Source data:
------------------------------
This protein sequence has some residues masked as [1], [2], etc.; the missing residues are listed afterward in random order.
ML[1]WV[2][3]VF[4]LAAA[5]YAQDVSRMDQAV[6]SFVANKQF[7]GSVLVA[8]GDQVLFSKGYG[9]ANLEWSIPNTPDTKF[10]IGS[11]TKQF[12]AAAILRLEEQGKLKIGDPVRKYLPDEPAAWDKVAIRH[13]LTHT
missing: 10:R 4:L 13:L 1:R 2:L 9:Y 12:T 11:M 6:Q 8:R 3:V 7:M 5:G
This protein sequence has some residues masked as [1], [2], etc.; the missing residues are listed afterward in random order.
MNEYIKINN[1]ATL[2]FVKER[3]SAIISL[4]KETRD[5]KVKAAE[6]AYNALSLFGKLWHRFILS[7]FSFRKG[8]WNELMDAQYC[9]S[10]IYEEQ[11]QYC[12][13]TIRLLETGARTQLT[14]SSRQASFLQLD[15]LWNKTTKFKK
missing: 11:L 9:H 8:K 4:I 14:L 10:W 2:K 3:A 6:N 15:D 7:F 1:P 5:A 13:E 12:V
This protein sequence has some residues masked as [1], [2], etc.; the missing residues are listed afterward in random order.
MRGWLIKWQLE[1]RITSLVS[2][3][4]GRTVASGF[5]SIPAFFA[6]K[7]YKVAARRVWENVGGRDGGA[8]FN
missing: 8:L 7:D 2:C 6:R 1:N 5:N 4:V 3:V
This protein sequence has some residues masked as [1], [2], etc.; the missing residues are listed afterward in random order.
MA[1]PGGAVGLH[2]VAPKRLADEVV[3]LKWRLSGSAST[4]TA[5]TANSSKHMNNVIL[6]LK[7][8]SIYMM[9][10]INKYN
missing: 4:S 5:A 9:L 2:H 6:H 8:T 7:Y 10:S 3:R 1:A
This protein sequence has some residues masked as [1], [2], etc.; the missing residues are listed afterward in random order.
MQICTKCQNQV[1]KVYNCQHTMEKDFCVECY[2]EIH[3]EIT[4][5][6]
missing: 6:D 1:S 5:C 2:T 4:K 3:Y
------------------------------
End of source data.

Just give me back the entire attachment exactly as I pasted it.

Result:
This protein sequence has some residues masked as [1], [2], etc.; the missing residues are listed afterward in random order.
ML[1]WV[2][3]VF[4]LAAA[5]YAQDVSRMDQAV[6]SFVANKQF[7]GSVLVA[8]GDQVLFSKGYG[9]ANLEWSIPNTPDTKF[10]IGS[11]TKQF[12]AAAILRLEEQGKLKIGDPVRKYLPDEPAAWDKVAIRH[13]LTHT
missing: 10:R 4:L 13:L 1:R 2:L 9:Y 12:T 11:M 6:Q 8:R 3:V 7:M 5:G
This protein sequence has some residues masked as [1], [2], etc.; the missing residues are listed afterward in random order.
MNEYIKINN[1]ATL[2]FVKER[3]SAIISL[4]KETRD[5]KVKAAE[6]AYNALSLFGKLWHRFILS[7]FSFRKG[8]WNELMDAQYC[9]S[10]IYEEQ[11]QYC[12][13]TIRLLETGARTQLT[14]SSRQASFLQLD[15]LWNKTTKFKK
missing: 11:L 9:H 8:K 4:I 14:L 10:W 2:K 3:A 6:N 15:D 7:F 1:P 5:A 13:E 12:V
This protein sequence has some residues masked as [1], [2], etc.; the missing residues are listed afterward in random order.
MRGWLIKWQLE[1]RITSLVS[2][3][4]GRTVASGF[5]SIPAFFA[6]K[7]YKVAARRVWENVGGRDGGA[8]FN
missing: 8:L 7:D 2:C 6:R 1:N 5:N 4:V 3:V
This protein sequence has some residues masked as [1], [2], etc.; the missing residues are listed afterward in random order.
MA[1]PGGAVGLH[2]VAPKRLADEVV[3]LKWRLSGSAST[4]TA[5]TANSSKHMNNVIL[6]LK[7][8]SIYMM[9][10]INKYN
missing: 4:S 5:A 9:L 2:H 6:H 8:T 7:Y 10:S 3:R 1:A
This protein sequence has some residues masked as [1], [2], etc.; the missing residues are listed afterward in random order.
MQICTKCQNQV[1]KVYNCQHTMEKDFCVECY[2]EIH[3]EIT[4][5][6]
missing: 6:D 1:S 5:C 2:T 4:K 3:Y